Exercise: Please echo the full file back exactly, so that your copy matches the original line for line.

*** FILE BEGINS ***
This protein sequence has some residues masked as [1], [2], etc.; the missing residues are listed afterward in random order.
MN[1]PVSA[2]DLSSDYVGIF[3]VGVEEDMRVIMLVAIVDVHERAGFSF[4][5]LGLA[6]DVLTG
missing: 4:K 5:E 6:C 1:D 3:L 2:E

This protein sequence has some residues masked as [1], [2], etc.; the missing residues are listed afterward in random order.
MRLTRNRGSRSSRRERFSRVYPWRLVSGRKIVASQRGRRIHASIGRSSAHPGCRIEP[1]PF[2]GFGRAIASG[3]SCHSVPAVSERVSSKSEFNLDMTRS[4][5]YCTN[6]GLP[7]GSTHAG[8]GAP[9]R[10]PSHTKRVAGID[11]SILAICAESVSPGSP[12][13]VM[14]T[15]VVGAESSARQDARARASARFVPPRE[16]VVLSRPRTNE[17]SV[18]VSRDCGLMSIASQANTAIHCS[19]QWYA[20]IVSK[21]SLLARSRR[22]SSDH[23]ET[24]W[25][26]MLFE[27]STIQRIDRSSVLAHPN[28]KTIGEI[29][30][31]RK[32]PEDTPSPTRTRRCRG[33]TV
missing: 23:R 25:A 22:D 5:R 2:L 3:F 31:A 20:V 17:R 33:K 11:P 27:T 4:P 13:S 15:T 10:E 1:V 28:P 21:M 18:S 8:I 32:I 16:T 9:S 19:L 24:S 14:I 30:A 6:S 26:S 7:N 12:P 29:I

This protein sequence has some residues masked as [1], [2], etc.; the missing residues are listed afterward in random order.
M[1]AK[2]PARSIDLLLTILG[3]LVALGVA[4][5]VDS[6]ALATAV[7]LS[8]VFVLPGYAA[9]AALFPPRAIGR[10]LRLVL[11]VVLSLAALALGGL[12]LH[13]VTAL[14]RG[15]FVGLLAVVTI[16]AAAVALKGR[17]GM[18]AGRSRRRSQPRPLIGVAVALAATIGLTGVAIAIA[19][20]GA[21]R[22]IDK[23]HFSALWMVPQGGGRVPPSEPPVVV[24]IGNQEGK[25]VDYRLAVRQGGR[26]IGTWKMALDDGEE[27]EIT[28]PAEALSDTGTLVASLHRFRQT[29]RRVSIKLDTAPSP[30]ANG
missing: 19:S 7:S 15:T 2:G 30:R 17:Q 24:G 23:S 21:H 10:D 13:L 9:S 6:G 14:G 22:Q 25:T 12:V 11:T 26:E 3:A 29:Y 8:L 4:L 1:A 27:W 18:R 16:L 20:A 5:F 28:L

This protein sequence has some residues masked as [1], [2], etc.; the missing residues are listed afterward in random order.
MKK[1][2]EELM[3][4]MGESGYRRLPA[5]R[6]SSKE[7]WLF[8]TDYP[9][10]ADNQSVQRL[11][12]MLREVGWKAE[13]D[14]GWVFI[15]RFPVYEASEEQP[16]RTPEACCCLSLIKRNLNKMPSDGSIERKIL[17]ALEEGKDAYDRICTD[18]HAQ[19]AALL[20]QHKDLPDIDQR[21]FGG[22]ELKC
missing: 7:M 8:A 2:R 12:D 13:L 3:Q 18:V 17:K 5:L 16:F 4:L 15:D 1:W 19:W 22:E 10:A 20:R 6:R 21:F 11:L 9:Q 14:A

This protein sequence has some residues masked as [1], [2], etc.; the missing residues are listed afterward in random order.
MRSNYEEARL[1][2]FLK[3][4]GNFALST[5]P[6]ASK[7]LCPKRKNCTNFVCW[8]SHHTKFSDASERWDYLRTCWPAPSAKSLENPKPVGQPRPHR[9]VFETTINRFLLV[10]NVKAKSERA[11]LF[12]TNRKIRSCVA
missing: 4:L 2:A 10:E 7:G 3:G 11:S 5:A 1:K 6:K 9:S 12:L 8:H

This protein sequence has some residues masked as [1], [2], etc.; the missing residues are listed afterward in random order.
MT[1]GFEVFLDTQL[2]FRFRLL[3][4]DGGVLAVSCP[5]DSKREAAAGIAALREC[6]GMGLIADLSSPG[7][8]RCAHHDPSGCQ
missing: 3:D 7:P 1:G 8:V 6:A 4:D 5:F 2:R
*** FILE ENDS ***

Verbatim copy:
This protein sequence has some residues masked as [1], [2], etc.; the missing residues are listed afterward in random order.
MN[1]PVSA[2]DLSSDYVGIF[3]VGVEEDMRVIMLVAIVDVHERAGFSF[4][5]LGLA[6]DVLTG
missing: 4:K 5:E 6:C 1:D 3:L 2:E

This protein sequence has some residues masked as [1], [2], etc.; the missing residues are listed afterward in random order.
MRLTRNRGSRSSRRERFSRVYPWRLVSGRKIVASQRGRRIHASIGRSSAHPGCRIEP[1]PF[2]GFGRAIASG[3]SCHSVPAVSERVSSKSEFNLDMTRS[4][5]YCTN[6]GLP[7]GSTHAG[8]GAP[9]R[10]PSHTKRVAGID[11]SILAICAESVSPGSP[12][13]VM[14]T[15]VVGAESSARQDARARASARFVPPRE[16]VVLSRPRTNE[17]SV[18]VSRDCGLMSIASQANTAIHCS[19]QWYA[20]IVSK[21]SLLARSRR[22]SSDH[23]ET[24]W[25][26]MLFE[27]STIQRIDRSSVLAHPN[28]KTIGEI[29][30][31]RK[32]PEDTPSPTRTRRCRG[33]TV
missing: 23:R 25:A 22:D 5:R 2:L 3:F 31:A 20:V 17:R 33:K 11:P 27:T 4:P 13:S 15:T 10:E 1:V 28:P 21:M 18:S 8:I 32:I 16:T 9:S 19:L 24:S 14:I 30:A 6:S 26:S 7:N 12:P 29:I

This protein sequence has some residues masked as [1], [2], etc.; the missing residues are listed afterward in random order.
M[1]AK[2]PARSIDLLLTILG[3]LVALGVA[4][5]VDS[6]ALATAV[7]LS[8]VFVLPGYAA[9]AALFPPRAIGR[10]LRLVL[11]VVLSLAALALGGL[12]LH[13]VTAL[14]RG[15]FVGLLAVVTI[16]AAAVALKGR[17]GM[18]AGRSRRRSQPRPLIGVAVALAATIGLTGVAIAIA[19][20]GA[21]R[22]IDK[23]HFSALWMVPQGGGRVPPSEPPVVV[24]IGNQEGK[25]VDYRLAVRQGGR[26]IGTWKMALDDGEE[27]EIT[28]PAEALSDTGTLVASLHRFRQT[29]RRVSIKLDTAPSP[30]ANG
missing: 19:S 7:S 15:T 2:G 30:R 17:Q 24:G 23:S 21:H 10:D 13:L 9:S 6:G 14:G 22:Q 25:T 12:V 11:T 26:E 3:A 29:Y 8:L 4:L 1:A 27:W 18:R 16:L 20:A 5:F 28:L

This protein sequence has some residues masked as [1], [2], etc.; the missing residues are listed afterward in random order.
MKK[1][2]EELM[3][4]MGESGYRRLPA[5]R[6]SSKE[7]WLF[8]TDYP[9][10]ADNQSVQRL[11][12]MLREVGWKAE[13]D[14]GWVFI[15]RFPVYEASEEQP[16]RTPEACCCLSLIKRNLNKMPSDGSIERKIL[17]ALEEGKDAYDRICTD[18]HAQ[19]AALL[20]QHKDLPDIDQR[21]FGG[22]ELKC
missing: 7:M 8:A 2:R 12:D 13:L 3:Q 18:V 17:K 5:L 16:F 4:L 15:D 1:W 19:W 22:E 10:A 20:R 6:R 21:F 11:L 9:Q 14:A

This protein sequence has some residues masked as [1], [2], etc.; the missing residues are listed afterward in random order.
MRSNYEEARL[1][2]FLK[3][4]GNFALST[5]P[6]ASK[7]LCPKRKNCTNFVCW[8]SHHTKFSDASERWDYLRTCWPAPSAKSLENPKPVGQPRPHR[9]VFETTINRFLLV[10]NVKAKSERA[11]LF[12]TNRKIRSCVA
missing: 4:L 2:A 10:E 7:G 3:G 11:S 5:A 1:K 6:K 9:S 12:L 8:H

This protein sequence has some residues masked as [1], [2], etc.; the missing residues are listed afterward in random order.
MT[1]GFEVFLDTQL[2]FRFRLL[3][4]DGGVLAVSCP[5]DSKREAAAGIAALREC[6]GMGLIADLSSPG[7][8]RCAHHDPSGCQ
missing: 3:D 7:P 1:G 8:V 6:A 4:D 5:F 2:R